Celestial Grid is an all-inclusive observatory system automating the capture, retrieval, reduction, and long-term archival of astronomical data (fits images.) Celestial Grid will automate all components related to the observatory. Although Celestial Grid will be developed for use on the Remote Observatory for Variable Object Research (ROVOR) and the Bright All-sky Survey (BASS), the system is modular and will be able to control many different observatories. Several different types of imaging will be available through Celestial Grid, depending on the observatory:
  • Manual Queued Imaging (MQI) - Manually create an observation task including a list of individual objects to image at specific exposures on particular filters. BIAS, DARK, and FLAT images are automatically imaged.
  • Automated All-sky Imaging (AAI) - Automatically generate an all-sky observation task around the zenith each night. Images are then automatically compared to previous datasets to find transient objects. Confirmed transient objects are sent to IAI imaging for immediate follow up.
  • Interrupt Automated Imaging (IAI) - As objects of opportunity (GRBs, Supernovae, or flaring Blazars) are found through AAI or external feeds, MQI imaging is temporarily interrupted for real-time follow up imaging.
Celestial Grid is intended to be the central brain of an automated framework of observatories. This framework may combine telescopes dedicated to any combination of MQI, AAI, or IAI.

In order to maintain platform portability, Celestial Grid is almost exclusively developed in Sun Microsystems Java. Observation data is stored within a MySQL database. The software is distributed and packaged as a JAR file. The graphical user interface heavily relies upon the Java Abstract Window Toolkit (AWT) and SWING. The source code is thoroughly documented through Javadoc.

Primary to Celestial Grid is automated imaging, categorization, and archival of large quantities of image data. Essential to classifying and archiving images is the Celestial Grid Database. Celestial Grid will automatically build a predefined grid of the entire celestial sphere based upon a specified field of view (80% the size of the telescope's field of view.) All mosaic imaging routines created for AAI will be built upon this predefined Celestial Grid Database. When new objects are added to an MQI routine, Celestial Grid will search this predefined grid and find the closest element to the specified object. This means that an entered Right Ascension and Declination value will be slightly shifted to match the predefined grid. This forces any possible coordinate value to automatically line up with the Celestial Grid Database. All subsequent files are easily stored according the predefined Celestial Grid Database.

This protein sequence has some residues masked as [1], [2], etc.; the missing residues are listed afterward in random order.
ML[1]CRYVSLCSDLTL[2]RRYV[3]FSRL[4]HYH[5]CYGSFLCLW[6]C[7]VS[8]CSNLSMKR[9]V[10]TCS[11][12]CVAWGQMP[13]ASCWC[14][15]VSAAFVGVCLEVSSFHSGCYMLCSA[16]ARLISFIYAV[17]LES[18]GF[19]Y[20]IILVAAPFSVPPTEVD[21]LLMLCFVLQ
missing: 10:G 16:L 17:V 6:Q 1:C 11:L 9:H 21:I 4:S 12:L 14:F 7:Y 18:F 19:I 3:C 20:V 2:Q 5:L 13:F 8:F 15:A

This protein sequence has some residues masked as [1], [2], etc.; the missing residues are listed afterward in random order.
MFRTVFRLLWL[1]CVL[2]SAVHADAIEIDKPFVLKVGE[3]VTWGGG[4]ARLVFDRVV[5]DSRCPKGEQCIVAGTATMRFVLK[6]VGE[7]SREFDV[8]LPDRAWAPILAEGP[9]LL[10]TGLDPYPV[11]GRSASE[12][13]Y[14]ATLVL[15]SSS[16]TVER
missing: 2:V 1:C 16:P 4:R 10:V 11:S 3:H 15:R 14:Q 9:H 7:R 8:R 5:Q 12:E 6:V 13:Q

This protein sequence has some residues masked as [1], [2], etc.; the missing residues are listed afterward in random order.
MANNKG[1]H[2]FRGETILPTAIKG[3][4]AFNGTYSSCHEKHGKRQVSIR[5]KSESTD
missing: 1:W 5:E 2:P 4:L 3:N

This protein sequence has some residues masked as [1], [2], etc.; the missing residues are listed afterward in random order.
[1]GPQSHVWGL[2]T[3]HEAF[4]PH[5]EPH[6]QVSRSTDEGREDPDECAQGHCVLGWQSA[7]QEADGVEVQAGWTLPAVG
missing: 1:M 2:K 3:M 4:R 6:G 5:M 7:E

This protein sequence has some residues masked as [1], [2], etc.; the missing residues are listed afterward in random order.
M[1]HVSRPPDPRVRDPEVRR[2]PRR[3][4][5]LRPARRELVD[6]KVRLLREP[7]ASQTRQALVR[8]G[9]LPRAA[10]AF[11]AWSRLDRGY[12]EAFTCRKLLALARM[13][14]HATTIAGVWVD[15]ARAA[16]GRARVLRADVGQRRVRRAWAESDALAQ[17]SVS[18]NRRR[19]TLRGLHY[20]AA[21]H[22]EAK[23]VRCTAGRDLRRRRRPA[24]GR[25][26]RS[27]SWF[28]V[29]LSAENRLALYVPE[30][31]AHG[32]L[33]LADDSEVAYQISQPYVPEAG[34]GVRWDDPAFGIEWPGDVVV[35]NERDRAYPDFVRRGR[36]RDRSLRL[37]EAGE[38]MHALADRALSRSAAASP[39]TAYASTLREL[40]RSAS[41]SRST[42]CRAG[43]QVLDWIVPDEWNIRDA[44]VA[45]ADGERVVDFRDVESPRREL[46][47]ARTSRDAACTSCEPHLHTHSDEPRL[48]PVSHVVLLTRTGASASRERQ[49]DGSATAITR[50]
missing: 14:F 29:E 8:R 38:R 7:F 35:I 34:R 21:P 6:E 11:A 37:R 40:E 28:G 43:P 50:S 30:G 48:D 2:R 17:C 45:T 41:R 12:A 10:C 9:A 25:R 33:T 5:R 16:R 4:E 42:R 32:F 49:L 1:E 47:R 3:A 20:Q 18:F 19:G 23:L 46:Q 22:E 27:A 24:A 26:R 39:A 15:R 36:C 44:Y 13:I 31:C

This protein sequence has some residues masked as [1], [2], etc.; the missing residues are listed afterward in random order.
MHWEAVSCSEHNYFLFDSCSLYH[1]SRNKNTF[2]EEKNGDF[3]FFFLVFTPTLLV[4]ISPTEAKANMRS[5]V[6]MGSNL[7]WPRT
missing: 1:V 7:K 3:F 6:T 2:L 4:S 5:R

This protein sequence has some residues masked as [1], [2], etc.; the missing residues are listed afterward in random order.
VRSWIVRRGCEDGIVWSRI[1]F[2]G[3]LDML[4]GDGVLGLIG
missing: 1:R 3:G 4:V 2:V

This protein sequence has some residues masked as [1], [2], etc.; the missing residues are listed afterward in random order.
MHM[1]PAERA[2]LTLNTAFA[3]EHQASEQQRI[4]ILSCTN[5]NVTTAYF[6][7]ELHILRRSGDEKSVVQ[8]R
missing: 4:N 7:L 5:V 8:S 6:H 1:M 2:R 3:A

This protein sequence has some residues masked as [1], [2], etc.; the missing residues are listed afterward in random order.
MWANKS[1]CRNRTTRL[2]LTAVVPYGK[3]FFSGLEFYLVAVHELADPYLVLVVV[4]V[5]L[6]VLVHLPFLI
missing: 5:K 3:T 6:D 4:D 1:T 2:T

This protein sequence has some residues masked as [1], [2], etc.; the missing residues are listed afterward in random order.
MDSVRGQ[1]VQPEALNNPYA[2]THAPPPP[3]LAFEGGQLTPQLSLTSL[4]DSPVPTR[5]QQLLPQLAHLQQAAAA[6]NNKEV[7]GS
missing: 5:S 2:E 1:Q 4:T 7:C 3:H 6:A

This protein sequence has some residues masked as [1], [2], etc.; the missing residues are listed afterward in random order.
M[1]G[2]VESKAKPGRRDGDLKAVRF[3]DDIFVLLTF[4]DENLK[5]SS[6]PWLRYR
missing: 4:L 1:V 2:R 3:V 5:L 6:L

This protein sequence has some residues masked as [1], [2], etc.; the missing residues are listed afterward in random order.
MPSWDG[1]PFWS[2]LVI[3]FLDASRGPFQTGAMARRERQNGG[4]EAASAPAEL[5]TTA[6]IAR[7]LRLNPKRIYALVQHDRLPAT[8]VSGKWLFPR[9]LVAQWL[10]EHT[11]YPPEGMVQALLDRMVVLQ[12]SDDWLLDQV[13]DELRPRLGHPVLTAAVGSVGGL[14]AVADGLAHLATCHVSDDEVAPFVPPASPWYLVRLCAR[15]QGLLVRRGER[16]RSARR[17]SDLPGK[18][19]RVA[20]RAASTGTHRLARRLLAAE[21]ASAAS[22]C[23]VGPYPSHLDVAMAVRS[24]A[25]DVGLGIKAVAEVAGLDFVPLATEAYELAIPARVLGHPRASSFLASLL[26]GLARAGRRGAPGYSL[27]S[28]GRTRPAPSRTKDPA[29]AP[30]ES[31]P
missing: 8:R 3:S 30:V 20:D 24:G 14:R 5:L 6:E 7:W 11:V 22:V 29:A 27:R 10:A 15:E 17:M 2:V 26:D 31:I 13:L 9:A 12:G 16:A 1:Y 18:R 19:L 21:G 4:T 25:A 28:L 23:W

The system is primarily built around the Celestial Grid Server control system, with clients installed at observatory locations. Communication between the Central Control System and the Observatory Systems is managed through the Celestial Grid Protocol (an interface over top a TCP connection.)

Celestial Grid development is expected to be finished Summer, 2010. Inquiries into Celestial Grid.